Once you know how to make browned butter there’s no end to the depth of flavor you can add to your dinners and desserts! Read below for the entire step-by-step tutorial.
Maybe this is something I should’ve shared before reposting my (absolutely amazingly delicious) Browned Butter Chocolate Chip Cookies. Ah, well, I’m nothing if not someone who loves being a day late and a dollar short. (Actually I hate it. Help me!)
Perhaps, though, we should back up a little bit and figure out what exactly is browned butter?
What Is Browned Butter?
Browned butter is simply butter…that’s been browned! (I know, I know, how annoyingly easy and obvious is that response?) Truly though, it is butter that has been heated to the point that the milk solids fall out of suspension and get all toasty and golden. The result is an immensely deep and nutty flavored liquid that is amazing in baked goods and savory dishes too!
What Does Browned Butter Look Like?
Browned butter fresh from the pan will be liquid. It has a dark yellow to golden color and is speckled with beautiful dark brown bits. Those are the toasted milk solids!
How to Brown Butter:
To make browned butter you only need a few things:
- Butter (which can be cold or room temp!)
- A shallow skillet (non-stick preferably)
- Rubber spatula (not totally necessary, but I don’t brown without it)
- A steady hand (that comes with practice)
Once you’ve assembled your ingredients (or is it just ingredient?…since we’re only working with butter…anyway…)
How Do You Make Browned Butter?
- Cut the butter into TBSP sized pieces. This will aid in the melting process, especially if the butter is straight from the fridge. (P.S. that’s one of my favorite things – you can brown butter that isn’t room temperature. No waiting for butter to soften!)
- Melt the butter. This isn’t a process that I rush. I like to set my skillet over medium heat.
- Swirl the pan. Keep the liquid moving around to avoid burnt butter!
- Keep an eye on it. You’ll notice that the butter will first start to bubble (boil). This is the water evaporating out of the butter (yes, there’s water in butter!). In order to get browned butter we have to get rid of all the water so the milk solids (yep, those are in butter too) fall to the bottom of the pan.
- Keep swirling the pan. Don’t stop! The butter will go from boiling and bubbling intensely to forming more of a light foam on top. This means you’re getting close to browned butter goodness!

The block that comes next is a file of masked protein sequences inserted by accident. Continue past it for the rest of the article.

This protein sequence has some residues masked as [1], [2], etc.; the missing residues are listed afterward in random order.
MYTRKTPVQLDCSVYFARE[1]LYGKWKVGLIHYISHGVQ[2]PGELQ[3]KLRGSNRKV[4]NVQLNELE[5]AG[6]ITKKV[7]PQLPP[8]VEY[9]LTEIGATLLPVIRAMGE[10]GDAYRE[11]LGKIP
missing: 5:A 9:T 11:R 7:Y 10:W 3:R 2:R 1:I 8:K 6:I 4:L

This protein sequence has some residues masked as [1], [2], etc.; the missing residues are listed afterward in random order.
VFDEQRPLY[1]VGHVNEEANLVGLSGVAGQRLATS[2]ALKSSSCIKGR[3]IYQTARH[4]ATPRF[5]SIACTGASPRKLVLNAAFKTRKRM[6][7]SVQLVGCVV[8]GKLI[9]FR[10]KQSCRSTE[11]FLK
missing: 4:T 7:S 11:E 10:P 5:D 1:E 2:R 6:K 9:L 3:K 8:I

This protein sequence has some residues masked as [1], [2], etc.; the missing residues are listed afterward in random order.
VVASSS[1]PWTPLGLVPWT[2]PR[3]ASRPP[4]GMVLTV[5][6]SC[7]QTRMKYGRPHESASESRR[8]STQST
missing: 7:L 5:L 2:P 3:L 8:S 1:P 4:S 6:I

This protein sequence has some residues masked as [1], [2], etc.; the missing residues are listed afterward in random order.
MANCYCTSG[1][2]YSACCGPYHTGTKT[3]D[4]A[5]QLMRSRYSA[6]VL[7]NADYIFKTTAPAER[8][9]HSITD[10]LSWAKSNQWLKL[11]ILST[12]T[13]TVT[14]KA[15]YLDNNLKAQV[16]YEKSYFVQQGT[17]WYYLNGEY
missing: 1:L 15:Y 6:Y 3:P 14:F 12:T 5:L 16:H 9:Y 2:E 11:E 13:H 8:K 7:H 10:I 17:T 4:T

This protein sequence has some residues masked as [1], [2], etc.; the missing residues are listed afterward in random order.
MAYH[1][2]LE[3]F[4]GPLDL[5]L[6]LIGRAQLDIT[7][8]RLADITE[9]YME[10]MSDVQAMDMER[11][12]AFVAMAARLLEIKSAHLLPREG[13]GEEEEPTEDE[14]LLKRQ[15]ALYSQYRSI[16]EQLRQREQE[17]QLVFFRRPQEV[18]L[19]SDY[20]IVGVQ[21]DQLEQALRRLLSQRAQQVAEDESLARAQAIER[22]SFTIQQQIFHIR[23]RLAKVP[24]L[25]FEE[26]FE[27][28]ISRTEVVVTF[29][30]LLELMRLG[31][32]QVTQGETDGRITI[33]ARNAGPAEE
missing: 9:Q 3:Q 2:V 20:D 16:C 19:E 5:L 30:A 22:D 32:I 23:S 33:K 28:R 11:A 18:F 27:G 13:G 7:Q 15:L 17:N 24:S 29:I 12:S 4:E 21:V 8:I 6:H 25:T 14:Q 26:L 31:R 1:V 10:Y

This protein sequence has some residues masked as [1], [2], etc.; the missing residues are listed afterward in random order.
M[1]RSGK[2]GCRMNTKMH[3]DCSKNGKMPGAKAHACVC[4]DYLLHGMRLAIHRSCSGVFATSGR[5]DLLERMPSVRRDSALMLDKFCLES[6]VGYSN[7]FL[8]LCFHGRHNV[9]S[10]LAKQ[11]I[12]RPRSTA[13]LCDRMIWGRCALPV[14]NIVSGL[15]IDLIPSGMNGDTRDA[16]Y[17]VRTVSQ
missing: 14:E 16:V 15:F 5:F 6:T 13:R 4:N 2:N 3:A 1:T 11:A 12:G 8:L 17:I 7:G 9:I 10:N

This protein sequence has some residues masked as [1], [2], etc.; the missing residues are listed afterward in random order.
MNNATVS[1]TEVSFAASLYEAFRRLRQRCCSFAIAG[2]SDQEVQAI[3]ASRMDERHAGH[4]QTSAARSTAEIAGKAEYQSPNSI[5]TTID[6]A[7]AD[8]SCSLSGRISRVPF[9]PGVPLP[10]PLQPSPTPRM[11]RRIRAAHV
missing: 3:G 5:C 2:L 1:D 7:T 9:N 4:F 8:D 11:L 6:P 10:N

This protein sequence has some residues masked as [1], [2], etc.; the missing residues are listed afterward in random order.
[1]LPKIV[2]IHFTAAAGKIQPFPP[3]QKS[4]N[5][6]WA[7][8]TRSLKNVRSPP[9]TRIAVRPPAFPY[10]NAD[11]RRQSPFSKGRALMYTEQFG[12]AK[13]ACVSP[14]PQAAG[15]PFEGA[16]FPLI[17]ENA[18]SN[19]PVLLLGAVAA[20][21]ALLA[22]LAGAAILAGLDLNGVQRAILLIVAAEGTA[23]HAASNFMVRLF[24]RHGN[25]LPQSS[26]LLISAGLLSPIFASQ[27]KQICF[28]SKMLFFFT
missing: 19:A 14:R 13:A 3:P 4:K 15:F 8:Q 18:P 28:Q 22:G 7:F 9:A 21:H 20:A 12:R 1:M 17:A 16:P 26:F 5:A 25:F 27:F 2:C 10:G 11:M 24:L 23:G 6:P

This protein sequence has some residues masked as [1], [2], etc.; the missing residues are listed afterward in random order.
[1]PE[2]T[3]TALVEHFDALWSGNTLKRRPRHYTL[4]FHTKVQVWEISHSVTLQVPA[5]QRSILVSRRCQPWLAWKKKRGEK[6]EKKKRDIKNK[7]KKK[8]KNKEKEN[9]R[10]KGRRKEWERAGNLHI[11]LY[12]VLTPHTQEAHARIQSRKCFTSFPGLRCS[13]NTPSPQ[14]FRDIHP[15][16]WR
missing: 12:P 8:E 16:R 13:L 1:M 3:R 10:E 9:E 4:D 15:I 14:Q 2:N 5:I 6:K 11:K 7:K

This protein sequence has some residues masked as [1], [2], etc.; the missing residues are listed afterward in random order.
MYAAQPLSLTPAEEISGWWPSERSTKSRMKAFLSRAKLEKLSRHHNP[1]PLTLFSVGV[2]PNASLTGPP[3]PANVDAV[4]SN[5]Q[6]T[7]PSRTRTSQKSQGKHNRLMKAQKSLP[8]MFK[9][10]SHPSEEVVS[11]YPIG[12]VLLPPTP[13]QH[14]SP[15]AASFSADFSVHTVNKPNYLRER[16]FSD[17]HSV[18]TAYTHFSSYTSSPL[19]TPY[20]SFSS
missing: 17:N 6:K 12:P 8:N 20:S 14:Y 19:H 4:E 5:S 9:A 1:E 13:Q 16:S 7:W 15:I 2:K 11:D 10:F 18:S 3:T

- Scrape down the sides. Getting any bits of butter that may have been left behind. Once that happens, I like to scrape the bottom too, to make sure all the solids are toasting evenly.
- Remove from heat! The foam will go from white to beige to brown and you’ll smell that magical scent. It’s nutty and rich and completely mouthwatering. That’s how you know you’ve done it. Kill the heat so you don’t go from brown to burnt!
- Transfer the browned butter. I like to get my liquid gold out of the pan as quickly as possible to avoid burning. I simply pour mine into a heat safe bowl or my mixing bowl until ready to use. Be sure to scrape the pan with your rubber spatula to get every lost morsel!
What Do You Use Browned Butter For?
Any number of things! You already know I love it in cookies! It’s also great in banana bread! And I’ve seen it done in lotsa pasta as of late! It’s great as a sauce over fish or a glaze on roasted veggies.
Can You Make Browned Butter Ahead of Time?
Yes! Not sure what you want to make with your browned butter – don’t worry! You can make it ahead of time! In fact, with baked goods, you’ll usually have to brown it and then let it cool down a bit. Butter that’s straight out of the pan would scramble any eggs in your baked good and no one wants that!
Can You Refrigerate Browned Butter?
Yes! You absolutely can refrigerate browned butter! Simply place it in a heat safe Tupperware and let it cool to room temperature. Close the lid tightly and place it in the fridge. It will last for a few days, until you’re ready to use it in a recipe. To use refrigerated browned butter simply remove it from the fridge and microwave in 30-second bursts, mixing after each, until the butter is liquid again.
You’ll notice after refrigeration all the milk solids will settle and you’ll have a lovely layer of browned flavor on the bottom. Be sure to mix well after reheating to incorporate all these delicious bits when you’re going to use it!
Should You Use Salted or Unsalted Butter?
If you’re going to be baking with it, I’d recommend unsalted (I’ll always recommend baking with unsalted, browned or not). Butter manufacturers don’t have a standard measurement for how much salt to include per stick. Each brand has its own recipe/amount of salt. Using unsalted allows you to control the amount of salt in the recipe to avoid a too-salty sweet.
I hope this answered any questions you may have had regarding browned butter and all its uses! Go forth and brown!